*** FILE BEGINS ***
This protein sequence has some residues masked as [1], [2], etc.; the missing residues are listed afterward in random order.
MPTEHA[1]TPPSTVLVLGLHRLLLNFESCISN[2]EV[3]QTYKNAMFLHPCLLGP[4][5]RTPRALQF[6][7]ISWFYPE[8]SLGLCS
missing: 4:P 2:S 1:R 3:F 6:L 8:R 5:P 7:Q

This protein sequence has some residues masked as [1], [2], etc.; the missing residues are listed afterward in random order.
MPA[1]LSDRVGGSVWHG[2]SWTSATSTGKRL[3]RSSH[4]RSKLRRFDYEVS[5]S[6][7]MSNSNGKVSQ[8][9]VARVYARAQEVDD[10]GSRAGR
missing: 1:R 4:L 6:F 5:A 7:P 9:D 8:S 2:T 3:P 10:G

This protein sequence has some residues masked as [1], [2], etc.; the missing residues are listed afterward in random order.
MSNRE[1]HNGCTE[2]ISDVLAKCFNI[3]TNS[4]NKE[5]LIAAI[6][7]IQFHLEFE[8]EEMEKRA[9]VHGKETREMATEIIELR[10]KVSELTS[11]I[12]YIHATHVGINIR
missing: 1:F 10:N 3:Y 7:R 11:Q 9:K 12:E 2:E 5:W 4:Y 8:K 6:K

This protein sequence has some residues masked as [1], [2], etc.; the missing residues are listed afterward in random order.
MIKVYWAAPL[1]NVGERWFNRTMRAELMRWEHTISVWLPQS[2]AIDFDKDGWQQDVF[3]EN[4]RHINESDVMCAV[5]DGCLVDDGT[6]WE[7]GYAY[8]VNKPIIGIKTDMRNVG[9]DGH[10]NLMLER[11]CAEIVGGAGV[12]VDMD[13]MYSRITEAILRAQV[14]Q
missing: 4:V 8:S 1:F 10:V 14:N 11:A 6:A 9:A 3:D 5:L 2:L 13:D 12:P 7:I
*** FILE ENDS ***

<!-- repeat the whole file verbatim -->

This protein sequence has some residues masked as [1], [2], etc.; the missing residues are listed afterward in random order.
MPTEHA[1]TPPSTVLVLGLHRLLLNFESCISN[2]EV[3]QTYKNAMFLHPCLLGP[4][5]RTPRALQF[6][7]ISWFYPE[8]SLGLCS
missing: 4:P 2:S 1:R 3:F 6:L 8:R 5:P 7:Q

This protein sequence has some residues masked as [1], [2], etc.; the missing residues are listed afterward in random order.
MPA[1]LSDRVGGSVWHG[2]SWTSATSTGKRL[3]RSSH[4]RSKLRRFDYEVS[5]S[6][7]MSNSNGKVSQ[8][9]VARVYARAQEVDD[10]GSRAGR
missing: 1:R 4:L 6:F 5:A 7:P 9:D 8:S 2:T 3:P 10:G

This protein sequence has some residues masked as [1], [2], etc.; the missing residues are listed afterward in random order.
MSNRE[1]HNGCTE[2]ISDVLAKCFNI[3]TNS[4]NKE[5]LIAAI[6][7]IQFHLEFE[8]EEMEKRA[9]VHGKETREMATEIIELR[10]KVSELTS[11]I[12]YIHATHVGINIR
missing: 1:F 10:N 3:Y 7:R 11:Q 9:K 12:E 2:E 5:W 4:Y 8:K 6:K

This protein sequence has some residues masked as [1], [2], etc.; the missing residues are listed afterward in random order.
MIKVYWAAPL[1]NVGERWFNRTMRAELMRWEHTISVWLPQS[2]AIDFDKDGWQQDVF[3]EN[4]RHINESDVMCAV[5]DGCLVDDGT[6]WE[7]GYAY[8]VNKPIIGIKTDMRNVG[9]DGH[10]NLMLER[11]CAEIVGGAGV[12]VDMD[13]MYSRITEAILRAQV[14]Q
missing: 4:V 8:S 1:F 10:V 14:N 11:A 6:A 9:A 3:D 5:L 2:L 13:D 12:P 7:I